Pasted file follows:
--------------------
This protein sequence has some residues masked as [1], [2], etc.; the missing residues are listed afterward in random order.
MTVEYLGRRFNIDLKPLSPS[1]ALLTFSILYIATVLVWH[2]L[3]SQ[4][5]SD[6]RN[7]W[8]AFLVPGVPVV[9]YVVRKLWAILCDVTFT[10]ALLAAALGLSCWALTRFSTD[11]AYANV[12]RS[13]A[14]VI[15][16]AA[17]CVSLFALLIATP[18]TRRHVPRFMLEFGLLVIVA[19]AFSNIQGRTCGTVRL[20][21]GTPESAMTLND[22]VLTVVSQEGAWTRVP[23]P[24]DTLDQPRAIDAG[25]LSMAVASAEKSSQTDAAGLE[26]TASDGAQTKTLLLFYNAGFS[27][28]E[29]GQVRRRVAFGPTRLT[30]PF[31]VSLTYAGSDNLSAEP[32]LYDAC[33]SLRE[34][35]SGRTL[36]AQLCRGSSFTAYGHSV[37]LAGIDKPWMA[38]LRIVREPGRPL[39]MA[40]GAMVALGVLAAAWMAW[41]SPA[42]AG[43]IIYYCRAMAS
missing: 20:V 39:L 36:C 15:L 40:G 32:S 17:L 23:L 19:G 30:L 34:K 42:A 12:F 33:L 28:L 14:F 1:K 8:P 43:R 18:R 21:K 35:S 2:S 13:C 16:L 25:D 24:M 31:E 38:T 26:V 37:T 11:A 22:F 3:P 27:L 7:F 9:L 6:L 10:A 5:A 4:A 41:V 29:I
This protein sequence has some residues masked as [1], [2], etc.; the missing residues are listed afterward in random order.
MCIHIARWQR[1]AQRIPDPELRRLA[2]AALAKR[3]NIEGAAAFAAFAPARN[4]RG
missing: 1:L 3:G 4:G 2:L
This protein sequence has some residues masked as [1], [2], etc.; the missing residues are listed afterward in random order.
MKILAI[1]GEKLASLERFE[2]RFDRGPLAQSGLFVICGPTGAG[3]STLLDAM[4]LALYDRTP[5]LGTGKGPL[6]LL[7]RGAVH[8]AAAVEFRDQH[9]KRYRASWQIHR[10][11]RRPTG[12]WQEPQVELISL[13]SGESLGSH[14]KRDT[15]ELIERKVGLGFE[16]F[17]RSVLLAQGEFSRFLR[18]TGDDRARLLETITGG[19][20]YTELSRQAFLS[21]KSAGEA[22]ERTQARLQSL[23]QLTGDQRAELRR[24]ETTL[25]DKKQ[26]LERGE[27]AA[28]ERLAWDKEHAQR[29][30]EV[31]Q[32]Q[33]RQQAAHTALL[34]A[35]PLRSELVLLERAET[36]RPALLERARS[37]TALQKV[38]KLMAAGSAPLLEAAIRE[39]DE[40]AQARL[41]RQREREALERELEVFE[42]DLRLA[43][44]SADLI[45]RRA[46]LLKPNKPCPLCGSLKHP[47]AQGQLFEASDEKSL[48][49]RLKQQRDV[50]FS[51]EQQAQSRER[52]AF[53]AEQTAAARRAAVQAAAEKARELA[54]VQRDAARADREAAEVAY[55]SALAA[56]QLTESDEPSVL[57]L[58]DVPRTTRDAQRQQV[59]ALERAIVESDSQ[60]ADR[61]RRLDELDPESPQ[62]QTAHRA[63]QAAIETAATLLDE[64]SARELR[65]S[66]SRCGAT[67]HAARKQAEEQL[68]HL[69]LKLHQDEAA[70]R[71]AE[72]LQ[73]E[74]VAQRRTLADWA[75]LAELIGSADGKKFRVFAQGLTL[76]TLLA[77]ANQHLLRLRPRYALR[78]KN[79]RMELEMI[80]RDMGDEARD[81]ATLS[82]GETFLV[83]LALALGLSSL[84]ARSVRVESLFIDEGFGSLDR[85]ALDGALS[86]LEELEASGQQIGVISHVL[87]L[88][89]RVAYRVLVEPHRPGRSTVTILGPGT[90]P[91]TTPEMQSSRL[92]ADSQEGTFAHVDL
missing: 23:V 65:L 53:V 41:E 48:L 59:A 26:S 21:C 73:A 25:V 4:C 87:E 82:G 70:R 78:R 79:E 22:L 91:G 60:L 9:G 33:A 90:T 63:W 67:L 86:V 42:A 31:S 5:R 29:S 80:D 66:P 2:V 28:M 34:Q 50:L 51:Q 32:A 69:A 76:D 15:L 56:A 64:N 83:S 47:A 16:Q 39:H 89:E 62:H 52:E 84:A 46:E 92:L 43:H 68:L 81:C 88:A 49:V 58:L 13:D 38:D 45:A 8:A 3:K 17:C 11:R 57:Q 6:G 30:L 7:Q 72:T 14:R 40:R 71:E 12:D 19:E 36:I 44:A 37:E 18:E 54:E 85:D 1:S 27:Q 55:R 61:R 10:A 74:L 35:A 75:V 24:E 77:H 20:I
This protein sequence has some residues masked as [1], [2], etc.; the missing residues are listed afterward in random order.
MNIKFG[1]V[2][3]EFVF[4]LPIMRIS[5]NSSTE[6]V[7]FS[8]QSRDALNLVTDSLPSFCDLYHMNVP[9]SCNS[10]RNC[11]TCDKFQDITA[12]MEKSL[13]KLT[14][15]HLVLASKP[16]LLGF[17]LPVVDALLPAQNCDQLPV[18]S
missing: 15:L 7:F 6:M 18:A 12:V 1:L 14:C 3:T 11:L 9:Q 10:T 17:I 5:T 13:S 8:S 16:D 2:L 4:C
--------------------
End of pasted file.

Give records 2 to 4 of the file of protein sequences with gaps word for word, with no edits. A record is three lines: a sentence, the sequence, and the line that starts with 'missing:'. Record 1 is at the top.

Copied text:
This protein sequence has some residues masked as [1], [2], etc.; the missing residues are listed afterward in random order.
MCIHIARWQR[1]AQRIPDPELRRLA[2]AALAKR[3]NIEGAAAFAAFAPARN[4]RG
missing: 1:L 3:G 4:G 2:L
This protein sequence has some residues masked as [1], [2], etc.; the missing residues are listed afterward in random order.
MKILAI[1]GEKLASLERFE[2]RFDRGPLAQSGLFVICGPTGAG[3]STLLDAM[4]LALYDRTP[5]LGTGKGPL[6]LL[7]RGAVH[8]AAAVEFRDQH[9]KRYRASWQIHR[10][11]RRPTG[12]WQEPQVELISL[13]SGESLGSH[14]KRDT[15]ELIERKVGLGFE[16]F[17]RSVLLAQGEFSRFLR[18]TGDDRARLLETITGG[19][20]YTELSRQAFLS[21]KSAGEA[22]ERTQARLQSL[23]QLTGDQRAELRR[24]ETTL[25]DKKQ[26]LERGE[27]AA[28]ERLAWDKEHAQR[29][30]EV[31]Q[32]Q[33]RQQAAHTALL[34]A[35]PLRSELVLLERAET[36]RPALLERARS[37]TALQKV[38]KLMAAGSAPLLEAAIRE[39]DE[40]AQARL[41]RQREREALERELEVFE[42]DLRLA[43][44]SADLI[45]RRA[46]LLKPNKPCPLCGSLKHP[47]AQGQLFEASDEKSL[48][49]RLKQQRDV[50]FS[51]EQQAQSRER[52]AF[53]AEQTAAARRAAVQAAAEKARELA[54]VQRDAARADREAAEVAY[55]SALAA[56]QLTESDEPSVL[57]L[58]DVPRTTRDAQRQQV[59]ALERAIVESDSQ[60]ADR[61]RRLDELDPESPQ[62]QTAHRA[63]QAAIETAATLLDE[64]SARELR[65]S[66]SRCGAT[67]HAARKQAEEQL[68]HL[69]LKLHQDEAA[70]R[71]AE[72]LQ[73]E[74]VAQRRTLADWA[75]LAELIGSADGKKFRVFAQGLTL[76]TLLA[77]ANQHLLRLRPRYALR[78]KN[79]RMELEMI[80]RDMGDEARD[81]ATLS[82]GETFLV[83]LALALGLSSL[84]ARSVRVESLFIDEGFGSLDR[85]ALDGALS[86]LEELEASGQQIGVISHVL[87]L[88][89]RVAYRVLVEPHRPGRSTVTILGPGT[90]P[91]TTPEMQSSRL[92]ADSQEGTFAHVDL
missing: 23:V 65:L 53:V 41:E 48:L 59:A 26:S 21:C 73:A 25:V 4:C 87:E 82:G 70:R 78:R 79:E 22:L 91:G 60:L 9:G 33:A 90:T 63:W 67:L 86:V 42:A 31:S 5:R 29:S 80:D 66:P 2:V 28:M 34:Q 50:L 51:Q 32:A 69:A 76:D 15:L 56:A 64:N 83:S 47:A 16:Q 39:H 89:E 62:H 52:E 84:A 46:E 92:L 43:H 68:L 81:C 88:A 49:V 58:L 13:D 38:D 45:A 8:A 3:K 17:C 11:R 57:Q 6:G 30:L 7:Q 72:T 14:R 40:R 71:E 12:D 19:E 36:I 44:A 37:E 18:E 54:E 85:D 1:S 27:Q 55:R 61:R 10:A 74:L 35:A 75:V 24:E 77:H 20:I
This protein sequence has some residues masked as [1], [2], etc.; the missing residues are listed afterward in random order.
MNIKFG[1]V[2][3]EFVF[4]LPIMRIS[5]NSSTE[6]V[7]FS[8]QSRDALNLVTDSLPSFCDLYHMNVP[9]SCNS[10]RNC[11]TCDKFQDITA[12]MEKSL[13]KLT[14][15]HLVLASKP[16]LLGF[17]LPVVDALLPAQNCDQLPV[18]S
missing: 15:L 7:F 6:M 18:A 12:V 1:L 14:C 3:T 11:L 9:Q 10:T 17:I 5:T 13:S 8:S 16:D 2:L 4:C